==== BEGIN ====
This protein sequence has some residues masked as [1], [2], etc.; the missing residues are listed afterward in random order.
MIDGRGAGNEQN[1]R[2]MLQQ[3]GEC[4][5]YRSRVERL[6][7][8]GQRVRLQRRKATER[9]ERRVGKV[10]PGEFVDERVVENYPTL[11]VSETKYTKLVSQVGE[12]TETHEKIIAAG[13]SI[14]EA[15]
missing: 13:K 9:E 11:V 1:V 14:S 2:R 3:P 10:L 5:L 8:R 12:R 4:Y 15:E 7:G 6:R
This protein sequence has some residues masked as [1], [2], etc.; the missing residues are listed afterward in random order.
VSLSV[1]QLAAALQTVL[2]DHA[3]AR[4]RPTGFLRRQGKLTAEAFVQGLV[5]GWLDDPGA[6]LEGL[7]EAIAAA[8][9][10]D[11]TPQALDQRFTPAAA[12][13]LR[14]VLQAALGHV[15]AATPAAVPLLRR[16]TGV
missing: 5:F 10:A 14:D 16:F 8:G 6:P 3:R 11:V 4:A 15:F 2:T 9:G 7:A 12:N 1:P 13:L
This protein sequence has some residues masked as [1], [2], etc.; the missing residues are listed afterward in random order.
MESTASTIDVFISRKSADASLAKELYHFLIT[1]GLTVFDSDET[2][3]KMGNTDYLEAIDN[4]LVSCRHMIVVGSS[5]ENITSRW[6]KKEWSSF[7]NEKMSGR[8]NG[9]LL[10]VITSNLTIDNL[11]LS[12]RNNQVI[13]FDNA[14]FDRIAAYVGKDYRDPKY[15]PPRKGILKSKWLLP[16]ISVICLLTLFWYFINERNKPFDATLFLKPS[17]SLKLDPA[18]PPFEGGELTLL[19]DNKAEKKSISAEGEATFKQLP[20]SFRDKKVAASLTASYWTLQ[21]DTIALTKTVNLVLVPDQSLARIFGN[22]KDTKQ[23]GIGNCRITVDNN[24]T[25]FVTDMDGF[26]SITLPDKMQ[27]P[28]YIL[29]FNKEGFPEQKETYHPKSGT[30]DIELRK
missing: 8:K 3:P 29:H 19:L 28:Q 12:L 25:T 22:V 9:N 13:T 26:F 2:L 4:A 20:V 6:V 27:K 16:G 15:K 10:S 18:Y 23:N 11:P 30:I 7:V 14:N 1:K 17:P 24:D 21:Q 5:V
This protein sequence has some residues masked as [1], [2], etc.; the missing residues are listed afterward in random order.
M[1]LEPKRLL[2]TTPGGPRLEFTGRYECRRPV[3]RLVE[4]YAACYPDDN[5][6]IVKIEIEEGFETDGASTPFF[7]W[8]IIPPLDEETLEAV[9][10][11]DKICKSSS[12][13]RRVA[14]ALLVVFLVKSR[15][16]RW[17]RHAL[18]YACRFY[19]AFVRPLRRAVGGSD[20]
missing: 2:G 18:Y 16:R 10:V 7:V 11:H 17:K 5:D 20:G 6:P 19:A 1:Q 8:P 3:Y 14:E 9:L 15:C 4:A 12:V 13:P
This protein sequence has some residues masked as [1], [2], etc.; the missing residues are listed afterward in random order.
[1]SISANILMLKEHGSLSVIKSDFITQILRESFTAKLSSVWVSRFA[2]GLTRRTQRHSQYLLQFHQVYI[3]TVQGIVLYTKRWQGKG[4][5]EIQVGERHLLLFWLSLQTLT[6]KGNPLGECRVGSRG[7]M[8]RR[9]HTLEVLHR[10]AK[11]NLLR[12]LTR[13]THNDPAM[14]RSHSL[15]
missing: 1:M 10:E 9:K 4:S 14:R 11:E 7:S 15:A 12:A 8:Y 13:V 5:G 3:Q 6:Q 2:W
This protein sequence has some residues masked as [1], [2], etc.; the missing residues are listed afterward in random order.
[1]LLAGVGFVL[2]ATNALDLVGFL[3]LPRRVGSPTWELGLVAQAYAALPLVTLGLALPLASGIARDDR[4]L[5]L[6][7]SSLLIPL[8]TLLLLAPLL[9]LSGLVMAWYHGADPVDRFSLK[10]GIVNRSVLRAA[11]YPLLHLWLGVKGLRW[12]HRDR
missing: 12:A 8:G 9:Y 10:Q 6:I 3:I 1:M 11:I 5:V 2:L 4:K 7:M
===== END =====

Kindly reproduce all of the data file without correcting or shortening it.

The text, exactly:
This protein sequence has some residues masked as [1], [2], etc.; the missing residues are listed afterward in random order.
MIDGRGAGNEQN[1]R[2]MLQQ[3]GEC[4][5]YRSRVERL[6][7][8]GQRVRLQRRKATER[9]ERRVGKV[10]PGEFVDERVVENYPTL[11]VSETKYTKLVSQVGE[12]TETHEKIIAAG[13]SI[14]EA[15]
missing: 13:K 9:E 11:V 1:V 14:S 2:R 3:P 10:L 5:L 8:R 12:R 4:Y 15:E 7:G 6:R
This protein sequence has some residues masked as [1], [2], etc.; the missing residues are listed afterward in random order.
VSLSV[1]QLAAALQTVL[2]DHA[3]AR[4]RPTGFLRRQGKLTAEAFVQGLV[5]GWLDDPGA[6]LEGL[7]EAIAAA[8][9][10]D[11]TPQALDQRFTPAAA[12][13]LR[14]VLQAALGHV[15]AATPAAVPLLRR[16]TGV
missing: 5:F 10:A 14:D 16:F 8:G 6:P 3:R 11:V 4:A 15:F 2:T 9:G 7:A 12:N 1:P 13:L
This protein sequence has some residues masked as [1], [2], etc.; the missing residues are listed afterward in random order.
MESTASTIDVFISRKSADASLAKELYHFLIT[1]GLTVFDSDET[2][3]KMGNTDYLEAIDN[4]LVSCRHMIVVGSS[5]ENITSRW[6]KKEWSSF[7]NEKMSGR[8]NG[9]LL[10]VITSNLTIDNL[11]LS[12]RNNQVI[13]FDNA[14]FDRIAAYVGKDYRDPKY[15]PPRKGILKSKWLLP[16]ISVICLLTLFWYFINERNKPFDATLFLKPS[17]SLKLDPA[18]PPFEGGELTLL[19]DNKAEKKSISAEGEATFKQLP[20]SFRDKKVAASLTASYWTLQ[21]DTIALTKTVNLVLVPDQSLARIFGN[22]KDTKQ[23]GIGNCRITVDNN[24]T[25]FVTDMDGF[26]SITLPDKMQ[27]P[28]YIL[29]FNKEGFPEQKETYHPKSGT[30]DIELRK
missing: 8:K 3:P 29:H 19:L 28:Q 12:L 25:T 22:V 9:N 13:T 26:F 2:L 4:A 20:V 6:V 27:K 16:G 15:K 10:S 18:Y 23:N 11:P 30:I 7:V 14:N 1:K 17:P 24:D 21:Q 5:V
This protein sequence has some residues masked as [1], [2], etc.; the missing residues are listed afterward in random order.
M[1]LEPKRLL[2]TTPGGPRLEFTGRYECRRPV[3]RLVE[4]YAACYPDDN[5][6]IVKIEIEEGFETDGASTPFF[7]W[8]IIPPLDEETLEAV[9][10][11]DKICKSSS[12][13]RRVA[14]ALLVVFLVKSR[15][16]RW[17]RHAL[18]YACRFY[19]AFVRPLRRAVGGSD[20]
missing: 2:G 18:Y 16:R 10:V 7:V 11:H 17:K 5:D 20:G 6:P 19:A 1:Q 8:P 3:Y 14:E 9:L 15:C 4:A 12:V 13:P
This protein sequence has some residues masked as [1], [2], etc.; the missing residues are listed afterward in random order.
[1]SISANILMLKEHGSLSVIKSDFITQILRESFTAKLSSVWVSRFA[2]GLTRRTQRHSQYLLQFHQVYI[3]TVQGIVLYTKRWQGKG[4][5]EIQVGERHLLLFWLSLQTLT[6]KGNPLGECRVGSRG[7]M[8]RR[9]HTLEVLHR[10]AK[11]NLLR[12]LTR[13]THNDPAM[14]RSHSL[15]
missing: 1:M 10:E 9:K 4:S 14:R 11:E 7:S 15:A 12:A 8:Y 13:V 5:G 3:Q 6:Q 2:W
This protein sequence has some residues masked as [1], [2], etc.; the missing residues are listed afterward in random order.
[1]LLAGVGFVL[2]ATNALDLVGFL[3]LPRRVGSPTWELGLVAQAYAALPLVTLGLALPLASGIARDDR[4]L[5]L[6][7]SSLLIPL[8]TLLLLAPLL[9]LSGLVMAWYHGADPVDRFSLK[10]GIVNRSVLRAA[11]YPLLHLWLGVKGLRW[12]HRDR
missing: 12:A 8:G 9:Y 10:Q 6:I 3:I 1:M 11:I 5:V 2:L 4:K 7:M